It appears that Virgin Airways are going to let passengers use their mobile phones onboard Virgin Atlantic flights.  This is despite Lufthansa and Qatar airways suspending the same on their flights after complaints from other passengers that like the haven of a mobile free zone.

Feel free to add any other news stories that you think I have missed…

Friday 13th April 2012

Leave a comment

Once again, welcome to the Ides and for the second time this year it is a Friday the 13th!  Fear not you friggatriskaidekaphobiacs for there is only one more to go before the end of the year (July if you want to prepare your cleansing rituals!).  For the second Ides in a row I have planned to be off work (O.K. the previous Ides was for a funeral and ended up ill in bed) a day off in lieu of the Easter Bank Holidays which saw me at work for both Bank Holidays – Good Friday and Easter Monday.  This Ides however went a little more to plan.

My eldest was off school and so I had promised to talk her to the cinema as a treat (the fact that I enjoy going to the cinema too, had nothing to do with it!).  We went to see Pirates, In Adventure With Scientists the latest Aardman Animations feature length film.  My mini review is based on the fact that for certain sections of the film I was explaining what was going on to my eldest and so missed many of the subtleties of the script.  However, I thought it was excellent, if a little predictable but the humour was a mixture of subtle, slapstick and clever wordplay and definitely needs a second viewing.  Blu-ray ordered.

Afterwards we met my wife and youngest and booked our family holiday and week in Tenerife.  so a very successful and not at all unlucky day for our little quartet.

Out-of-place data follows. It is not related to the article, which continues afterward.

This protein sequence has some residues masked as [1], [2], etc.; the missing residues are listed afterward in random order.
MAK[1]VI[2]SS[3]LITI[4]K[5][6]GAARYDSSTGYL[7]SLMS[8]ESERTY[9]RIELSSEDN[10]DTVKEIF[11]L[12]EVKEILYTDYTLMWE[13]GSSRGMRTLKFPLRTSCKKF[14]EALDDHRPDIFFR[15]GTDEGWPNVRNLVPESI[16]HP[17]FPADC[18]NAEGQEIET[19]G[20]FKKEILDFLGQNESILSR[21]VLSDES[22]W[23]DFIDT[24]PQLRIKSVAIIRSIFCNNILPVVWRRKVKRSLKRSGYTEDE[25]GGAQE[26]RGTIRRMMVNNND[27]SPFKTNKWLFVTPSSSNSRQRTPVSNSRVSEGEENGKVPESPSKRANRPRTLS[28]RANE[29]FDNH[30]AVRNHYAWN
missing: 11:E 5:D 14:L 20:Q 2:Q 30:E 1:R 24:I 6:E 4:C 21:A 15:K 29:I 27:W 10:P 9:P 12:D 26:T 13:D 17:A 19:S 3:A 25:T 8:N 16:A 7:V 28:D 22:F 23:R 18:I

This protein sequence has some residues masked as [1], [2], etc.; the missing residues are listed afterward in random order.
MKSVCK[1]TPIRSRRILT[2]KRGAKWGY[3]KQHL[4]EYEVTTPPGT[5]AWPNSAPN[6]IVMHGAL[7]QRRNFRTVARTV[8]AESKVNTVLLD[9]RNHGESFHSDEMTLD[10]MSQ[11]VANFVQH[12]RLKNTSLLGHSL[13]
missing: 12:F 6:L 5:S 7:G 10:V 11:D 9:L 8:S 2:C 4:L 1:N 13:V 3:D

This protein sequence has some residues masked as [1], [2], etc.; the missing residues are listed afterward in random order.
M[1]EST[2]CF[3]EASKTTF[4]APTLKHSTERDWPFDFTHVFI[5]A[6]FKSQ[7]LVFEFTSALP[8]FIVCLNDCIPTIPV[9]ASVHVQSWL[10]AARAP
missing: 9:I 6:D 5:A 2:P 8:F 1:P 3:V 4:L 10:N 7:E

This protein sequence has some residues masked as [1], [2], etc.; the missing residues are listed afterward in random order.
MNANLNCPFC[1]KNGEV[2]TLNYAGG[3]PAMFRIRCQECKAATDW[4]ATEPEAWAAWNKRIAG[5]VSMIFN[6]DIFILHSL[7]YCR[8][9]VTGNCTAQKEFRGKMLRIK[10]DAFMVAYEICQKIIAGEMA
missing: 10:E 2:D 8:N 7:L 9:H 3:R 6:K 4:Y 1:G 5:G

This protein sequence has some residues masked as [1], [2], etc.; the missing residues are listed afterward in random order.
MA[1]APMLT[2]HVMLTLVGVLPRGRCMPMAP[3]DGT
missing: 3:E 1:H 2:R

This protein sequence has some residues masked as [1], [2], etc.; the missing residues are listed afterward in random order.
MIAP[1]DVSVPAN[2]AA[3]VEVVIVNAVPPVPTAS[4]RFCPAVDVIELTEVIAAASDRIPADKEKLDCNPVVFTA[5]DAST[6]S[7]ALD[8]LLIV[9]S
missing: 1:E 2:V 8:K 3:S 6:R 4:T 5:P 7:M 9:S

So what was happening in the world?

David Cameron visited Myanamar (or Burma as we still call it in Britain as we do not recognise the legitimacy of the military rule).  This is historic as I believe he is the first British Prime Minister to visit the country and it allows the British to look for the 25 unused Spitfires that were buried at the end of World War II.  By all accounts they are still in the crates they were shipped in, wrapped in wax and oil sheets to protect them from the elements, so hopefully they will still look like they did when they arrived in Burma nearly 70 years ago.  Fascinating.

Mount Etna erupted for the 6th time this year, making it one of its most active periods for many years.

Closer to home, the Royal Mail is accused of rationing stamps as the public snap up first class stamps before the price increases 25% from 48p for a first class letter to 60p.  A huge increase and because the design of the stamp doesn’t change a first class stamp bought for 48p is still a first class stamp when the price increases to 60p.  Hence the Royal Mail are attempting to prevent stockpiling at this crossover period.

There is also a possible deal in the fuel drivers talks.  The government have been accused of helping panic the public into buying fuel even though there is only a hint of industrial action and petrol is something that you can not stockpile (unlike stamps).  We will see how this pans out throughout the next few weeks and see if they do go on strike whether it brings the country to its knees or forces the resignation of a government minister.  Somehow I don’t think so.

Also, tying in with an earlier post, the first Raspberry Pis begun shipment.  I still haven’t decided if I am going to buy one or not.

Thursday 15th March 2012

Leave a comment

Welcome to the first Ides of the year that is not on the 13th of the month.  The Ides of March is undoubtedly the most famous of the Ides being the date in 44 B.C. that Julius Caesar was assassinated.  According to Plutarch, Julius Caesar was stabbed 23 times by a group of conspirators (over 60 in number) lead by Marcus Junius Brutus (Et tu, Brute!) in the Roman Senate.  Also, according to Plutarch a seer had foretold that Caesar would be harmed no later than the Ides of March.  On his way to his death, Caesar met that seer and mocked ‘The Ides of March have come’ (only in Latin not English), to which the seer replied ‘Ay, Caesar; but not gone.’  This is immortalised in William Shakespear’s play Julius Caesar by the phrase ‘beware the Ides of March’.